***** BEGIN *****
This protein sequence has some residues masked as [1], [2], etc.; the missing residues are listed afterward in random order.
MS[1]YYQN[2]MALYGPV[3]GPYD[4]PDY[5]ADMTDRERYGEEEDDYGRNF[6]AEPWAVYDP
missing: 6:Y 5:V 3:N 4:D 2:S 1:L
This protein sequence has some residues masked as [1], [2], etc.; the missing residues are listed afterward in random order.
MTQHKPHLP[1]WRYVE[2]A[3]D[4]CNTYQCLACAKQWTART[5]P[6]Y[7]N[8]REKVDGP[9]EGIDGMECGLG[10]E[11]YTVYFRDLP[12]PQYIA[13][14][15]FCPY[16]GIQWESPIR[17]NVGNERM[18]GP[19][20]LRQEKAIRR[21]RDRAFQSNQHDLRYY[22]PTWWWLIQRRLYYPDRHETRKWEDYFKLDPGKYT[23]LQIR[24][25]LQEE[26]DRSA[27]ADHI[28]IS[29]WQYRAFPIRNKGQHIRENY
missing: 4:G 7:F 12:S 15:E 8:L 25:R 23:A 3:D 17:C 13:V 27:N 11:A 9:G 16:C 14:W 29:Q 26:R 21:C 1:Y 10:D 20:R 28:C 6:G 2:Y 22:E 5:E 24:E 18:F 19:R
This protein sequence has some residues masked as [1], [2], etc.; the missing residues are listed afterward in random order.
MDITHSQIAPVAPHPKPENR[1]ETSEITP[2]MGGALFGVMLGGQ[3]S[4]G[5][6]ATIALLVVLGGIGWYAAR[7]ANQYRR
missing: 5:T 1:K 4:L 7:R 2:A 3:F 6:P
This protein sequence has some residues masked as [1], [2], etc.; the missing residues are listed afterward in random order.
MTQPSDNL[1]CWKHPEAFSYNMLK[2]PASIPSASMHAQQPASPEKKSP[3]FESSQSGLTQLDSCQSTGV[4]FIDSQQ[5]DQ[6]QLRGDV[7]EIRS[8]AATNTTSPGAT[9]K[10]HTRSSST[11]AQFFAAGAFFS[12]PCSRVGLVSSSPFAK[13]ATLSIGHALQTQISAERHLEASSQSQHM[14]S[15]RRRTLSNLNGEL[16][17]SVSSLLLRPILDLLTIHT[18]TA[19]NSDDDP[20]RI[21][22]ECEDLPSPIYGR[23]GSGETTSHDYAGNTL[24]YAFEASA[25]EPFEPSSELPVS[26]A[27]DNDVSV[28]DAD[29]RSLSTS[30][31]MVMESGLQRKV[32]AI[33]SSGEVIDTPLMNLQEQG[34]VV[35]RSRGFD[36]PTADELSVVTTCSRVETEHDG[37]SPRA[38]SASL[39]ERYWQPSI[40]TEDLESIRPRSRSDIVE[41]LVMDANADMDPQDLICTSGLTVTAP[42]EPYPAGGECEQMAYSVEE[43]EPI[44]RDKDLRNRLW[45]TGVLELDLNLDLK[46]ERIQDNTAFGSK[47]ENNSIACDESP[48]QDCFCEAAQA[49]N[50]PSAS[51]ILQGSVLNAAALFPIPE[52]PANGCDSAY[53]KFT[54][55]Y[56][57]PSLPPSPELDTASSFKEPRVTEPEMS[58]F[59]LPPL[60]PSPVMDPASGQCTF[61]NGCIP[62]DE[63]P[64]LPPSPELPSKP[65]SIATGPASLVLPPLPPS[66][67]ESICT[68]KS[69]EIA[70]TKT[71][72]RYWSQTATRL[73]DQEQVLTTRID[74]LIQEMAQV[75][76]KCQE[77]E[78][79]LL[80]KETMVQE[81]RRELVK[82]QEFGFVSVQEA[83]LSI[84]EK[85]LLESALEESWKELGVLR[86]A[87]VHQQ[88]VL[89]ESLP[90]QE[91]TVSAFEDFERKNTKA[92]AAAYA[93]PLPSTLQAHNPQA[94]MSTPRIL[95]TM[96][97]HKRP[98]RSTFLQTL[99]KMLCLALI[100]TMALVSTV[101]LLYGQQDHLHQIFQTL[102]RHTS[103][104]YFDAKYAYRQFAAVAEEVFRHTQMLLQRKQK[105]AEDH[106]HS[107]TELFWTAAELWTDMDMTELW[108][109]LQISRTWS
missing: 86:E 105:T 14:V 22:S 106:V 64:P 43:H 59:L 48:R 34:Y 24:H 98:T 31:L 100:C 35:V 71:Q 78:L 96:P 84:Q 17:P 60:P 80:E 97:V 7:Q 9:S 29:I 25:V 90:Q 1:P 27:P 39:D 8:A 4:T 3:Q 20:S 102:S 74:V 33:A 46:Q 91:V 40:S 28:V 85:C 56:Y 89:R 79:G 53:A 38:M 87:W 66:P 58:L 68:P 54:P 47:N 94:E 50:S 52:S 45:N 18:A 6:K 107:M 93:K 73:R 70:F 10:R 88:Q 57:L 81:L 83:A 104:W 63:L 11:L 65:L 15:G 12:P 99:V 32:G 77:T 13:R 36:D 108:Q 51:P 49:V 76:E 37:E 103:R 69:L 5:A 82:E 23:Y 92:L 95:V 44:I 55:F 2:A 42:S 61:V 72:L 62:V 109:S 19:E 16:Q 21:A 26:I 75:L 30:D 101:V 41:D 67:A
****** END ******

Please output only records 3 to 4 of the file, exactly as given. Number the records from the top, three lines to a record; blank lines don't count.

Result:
This protein sequence has some residues masked as [1], [2], etc.; the missing residues are listed afterward in random order.
MDITHSQIAPVAPHPKPENR[1]ETSEITP[2]MGGALFGVMLGGQ[3]S[4]G[5][6]ATIALLVVLGGIGWYAAR[7]ANQYRR
missing: 5:T 1:K 4:L 7:R 2:A 3:F 6:P
This protein sequence has some residues masked as [1], [2], etc.; the missing residues are listed afterward in random order.
MTQPSDNL[1]CWKHPEAFSYNMLK[2]PASIPSASMHAQQPASPEKKSP[3]FESSQSGLTQLDSCQSTGV[4]FIDSQQ[5]DQ[6]QLRGDV[7]EIRS[8]AATNTTSPGAT[9]K[10]HTRSSST[11]AQFFAAGAFFS[12]PCSRVGLVSSSPFAK[13]ATLSIGHALQTQISAERHLEASSQSQHM[14]S[15]RRRTLSNLNGEL[16][17]SVSSLLLRPILDLLTIHT[18]TA[19]NSDDDP[20]RI[21][22]ECEDLPSPIYGR[23]GSGETTSHDYAGNTL[24]YAFEASA[25]EPFEPSSELPVS[26]A[27]DNDVSV[28]DAD[29]RSLSTS[30][31]MVMESGLQRKV[32]AI[33]SSGEVIDTPLMNLQEQG[34]VV[35]RSRGFD[36]PTADELSVVTTCSRVETEHDG[37]SPRA[38]SASL[39]ERYWQPSI[40]TEDLESIRPRSRSDIVE[41]LVMDANADMDPQDLICTSGLTVTAP[42]EPYPAGGECEQMAYSVEE[43]EPI[44]RDKDLRNRLW[45]TGVLELDLNLDLK[46]ERIQDNTAFGSK[47]ENNSIACDESP[48]QDCFCEAAQA[49]N[50]PSAS[51]ILQGSVLNAAALFPIPE[52]PANGCDSAY[53]KFT[54][55]Y[56][57]PSLPPSPELDTASSFKEPRVTEPEMS[58]F[59]LPPL[60]PSPVMDPASGQCTF[61]NGCIP[62]DE[63]P[64]LPPSPELPSKP[65]SIATGPASLVLPPLPPS[66][67]ESICT[68]KS[69]EIA[70]TKT[71][72]RYWSQTATRL[73]DQEQVLTTRID[74]LIQEMAQV[75][76]KCQE[77]E[78][79]LL[80]KETMVQE[81]RRELVK[82]QEFGFVSVQEA[83]LSI[84]EK[85]LLESALEESWKELGVLR[86]A[87]VHQQ[88]VL[89]ESLP[90]QE[91]TVSAFEDFERKNTKA[92]AAAYA[93]PLPSTLQAHNPQA[94]MSTPRIL[95]TM[96][97]HKRP[98]RSTFLQTL[99]KMLCLALI[100]TMALVSTV[101]LLYGQQDHLHQIFQTL[102]RHTS[103][104]YFDAKYAYRQFAAVAEEVFRHTQMLLQRKQK[105]AEDH[106]HS[107]TELFWTAAELWTDMDMTELW[108][109]LQISRTWS
missing: 86:E 105:T 14:V 22:S 106:V 64:P 43:H 59:L 48:R 34:Y 24:H 98:T 31:L 100:C 35:V 71:Q 78:L 96:P 84:Q 17:P 60:P 80:E 97:V 7:Q 9:S 29:I 25:V 90:Q 1:P 27:P 39:D 8:A 4:T 3:Q 20:S 102:S 74:V 33:A 46:Q 91:V 40:S 28:V 85:C 56:Y 89:R 79:G 53:A 38:M 87:W 66:P 58:L 68:P 54:P 47:N 94:E 50:S 52:S 45:N 18:A 6:K 107:M 93:K 73:R 70:F 10:R 88:Q 57:L 81:L 83:A 104:W 63:L 11:L 65:L 15:G 12:P 99:V 32:G 77:T 13:R 36:D 108:Q 51:P 49:V 76:E 37:E 103:R 69:L 5:A 82:E 23:Y 92:L 95:V 44:I 55:F 2:A 42:S 61:V 72:L 62:V 109:S 19:E 16:Q 21:A 26:I 75:L 30:D 101:V 41:D 67:A